River Restoration – Soft Engineering The River Cole, Oxford
The River Cole forms part of the border between the counties, Oxfordshire and Wiltshire. It is a tributary of the River Thames and joins it near Lechlade. Many mills have altered the river by straightening and polluting it.
Much of its upper course has been built over due to urbanisation and so the exact location of the source is unknown. It also ?ows through National Trust land. The River Cole had become very polluted and needed restoration. Restoration is returning a river to its natural state after arti?cial alteration.
The river needed restoration in order to change the water course, improve the water quality and manage the bank-side vegetation. In 1994, River Restoration Project was set up in order to show how contemporary restoration techniques could help damaged ecosystems thrive. The project was run by the RRP (River Restoration Project), the Environment Agency, English Nature, the National Trust, the Countryside Commission and the EU. Using the EU LIFE money, three demonstration projects were set up, helping to restore over a 2km stretch of the River.
The project was completed in 1996. In order to bring the river bed back in line with the ?oodplain, the river bed below Coleshill Bridge was raised. More gravel rif?es (fast ?owing midstream ridges) were introduced, as well as some small weirs (small barriers allowing pools to form behind them). Due to the redevelopment of the river bed, it ran at a higher level than a large stretch of the river. A new meandering channel was cut allowing the water to travel at the same height. Parts of the old river were kept and acts as backwaters.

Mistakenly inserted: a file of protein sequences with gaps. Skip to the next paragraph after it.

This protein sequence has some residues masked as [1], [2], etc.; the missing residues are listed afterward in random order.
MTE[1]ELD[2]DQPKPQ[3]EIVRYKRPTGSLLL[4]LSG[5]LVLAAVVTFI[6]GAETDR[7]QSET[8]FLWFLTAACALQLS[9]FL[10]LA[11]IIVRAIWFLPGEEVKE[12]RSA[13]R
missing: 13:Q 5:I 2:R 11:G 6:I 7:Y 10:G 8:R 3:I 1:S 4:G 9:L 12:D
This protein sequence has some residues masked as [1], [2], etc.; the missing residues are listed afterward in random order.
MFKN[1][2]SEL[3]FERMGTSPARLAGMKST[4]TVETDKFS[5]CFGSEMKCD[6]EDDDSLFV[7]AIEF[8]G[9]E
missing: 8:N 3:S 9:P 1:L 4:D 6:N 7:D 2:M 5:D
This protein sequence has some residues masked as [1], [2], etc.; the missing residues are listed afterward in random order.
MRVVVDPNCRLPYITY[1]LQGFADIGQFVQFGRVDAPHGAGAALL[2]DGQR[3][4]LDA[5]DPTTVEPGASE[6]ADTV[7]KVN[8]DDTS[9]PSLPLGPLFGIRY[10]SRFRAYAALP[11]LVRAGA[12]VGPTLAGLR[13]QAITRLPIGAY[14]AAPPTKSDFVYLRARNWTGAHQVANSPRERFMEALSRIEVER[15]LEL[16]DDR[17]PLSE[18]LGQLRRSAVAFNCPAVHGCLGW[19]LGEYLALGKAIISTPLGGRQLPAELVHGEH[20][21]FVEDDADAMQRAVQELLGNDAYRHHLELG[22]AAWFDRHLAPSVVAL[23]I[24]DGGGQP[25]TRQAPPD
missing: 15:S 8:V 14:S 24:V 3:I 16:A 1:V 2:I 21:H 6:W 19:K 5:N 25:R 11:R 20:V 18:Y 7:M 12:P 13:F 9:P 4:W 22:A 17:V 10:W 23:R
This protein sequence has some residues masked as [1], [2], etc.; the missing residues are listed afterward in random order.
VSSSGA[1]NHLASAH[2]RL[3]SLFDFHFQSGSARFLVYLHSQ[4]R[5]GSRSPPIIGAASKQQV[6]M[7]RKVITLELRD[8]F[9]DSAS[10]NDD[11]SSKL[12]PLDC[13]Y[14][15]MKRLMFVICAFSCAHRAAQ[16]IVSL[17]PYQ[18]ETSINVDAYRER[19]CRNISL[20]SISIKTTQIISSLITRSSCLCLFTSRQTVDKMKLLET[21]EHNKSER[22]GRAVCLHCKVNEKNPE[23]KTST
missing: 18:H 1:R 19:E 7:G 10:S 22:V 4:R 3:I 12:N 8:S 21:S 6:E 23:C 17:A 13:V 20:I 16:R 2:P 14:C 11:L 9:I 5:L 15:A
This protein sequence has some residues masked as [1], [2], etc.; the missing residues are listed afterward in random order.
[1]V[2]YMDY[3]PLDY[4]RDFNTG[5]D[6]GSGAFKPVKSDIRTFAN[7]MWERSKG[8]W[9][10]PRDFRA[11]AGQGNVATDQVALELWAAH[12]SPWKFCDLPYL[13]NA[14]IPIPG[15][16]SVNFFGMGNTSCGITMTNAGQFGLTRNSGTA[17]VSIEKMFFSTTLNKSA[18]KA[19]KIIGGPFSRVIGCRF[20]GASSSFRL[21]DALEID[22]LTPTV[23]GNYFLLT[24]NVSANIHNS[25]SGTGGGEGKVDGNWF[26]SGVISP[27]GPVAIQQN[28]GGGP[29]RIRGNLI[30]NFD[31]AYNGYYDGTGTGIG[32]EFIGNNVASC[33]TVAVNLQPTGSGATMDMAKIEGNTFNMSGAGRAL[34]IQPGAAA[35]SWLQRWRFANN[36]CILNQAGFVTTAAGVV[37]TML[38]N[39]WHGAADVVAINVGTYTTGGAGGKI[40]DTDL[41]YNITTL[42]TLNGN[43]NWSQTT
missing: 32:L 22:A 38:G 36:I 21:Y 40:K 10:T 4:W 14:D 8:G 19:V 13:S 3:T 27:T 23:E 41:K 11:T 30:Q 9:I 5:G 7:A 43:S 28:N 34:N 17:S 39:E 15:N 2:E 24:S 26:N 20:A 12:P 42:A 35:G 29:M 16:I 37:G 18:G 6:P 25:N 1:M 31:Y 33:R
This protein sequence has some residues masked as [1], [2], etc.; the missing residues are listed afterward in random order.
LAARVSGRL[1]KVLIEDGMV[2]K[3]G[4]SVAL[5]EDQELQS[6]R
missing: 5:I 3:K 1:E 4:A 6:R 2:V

During high this provides shelter for ?sh, birds and insects, adding to the growing biodiversity of the river. The meanders also cause more regular ?ooding of the neighboring ?elds, creating water meadows and increasing agricultural productivity. The ancient course of the River Cole has been able to be recreated. This is due to the ?oodwaters, caused by meandering, restoring the ?ood meadows along the western side of the Cole Mill. The Cole Mill is hoped to be put back into occasional operation by the RRP.
However, the water levels in the stream ?owing near the mill must be raised in order for this to be possible. They plan to develop the River Leat (the feeder stream – the tributary that empties in to the River Cole) into a long lake. The plan for wet pasture and reed beds along the sides of the river will accompany this development. These will contribute in cleansing the streams that have been polluted by silt, fertiliser and treated sewage. The restoration has many bene?ts. It has allowed riverside organisms and wetland wildlife to thrive in the river and on the ?oodplain, playing a huge part in nature conservation.
Fisheries now have an greater numbers of ?sh of different species. Due to installation of vegetation, there has been an increased interception of pollutants. Sediment has also been naturally settling on the ?oodplain and river bed. The restoration also acts as a ?ood defence. Due to the enlarged ?oodplain and the backwaters created by the old river, additional ?ood storage has been created. The restoration has also helped the attraction of recreational activities near the river. The natural landscape created by the restored river has received strong public support.
Therefore, the River Restoration Project has been a success for the River Cole. This is thanks to the clear environmental bene?ts. Although the changes had to be paid for, there are economic bene?ts to the restoration. The surrounding landscape is now seen as a much more pleasant environment and so people are more likely to pay for recreational activities to do with the river. The social bene?ts are also clear. The cleaner waters of the river are both aesthetically and morally pleasing to general society. This leads to happier locals as their river is being taken care of.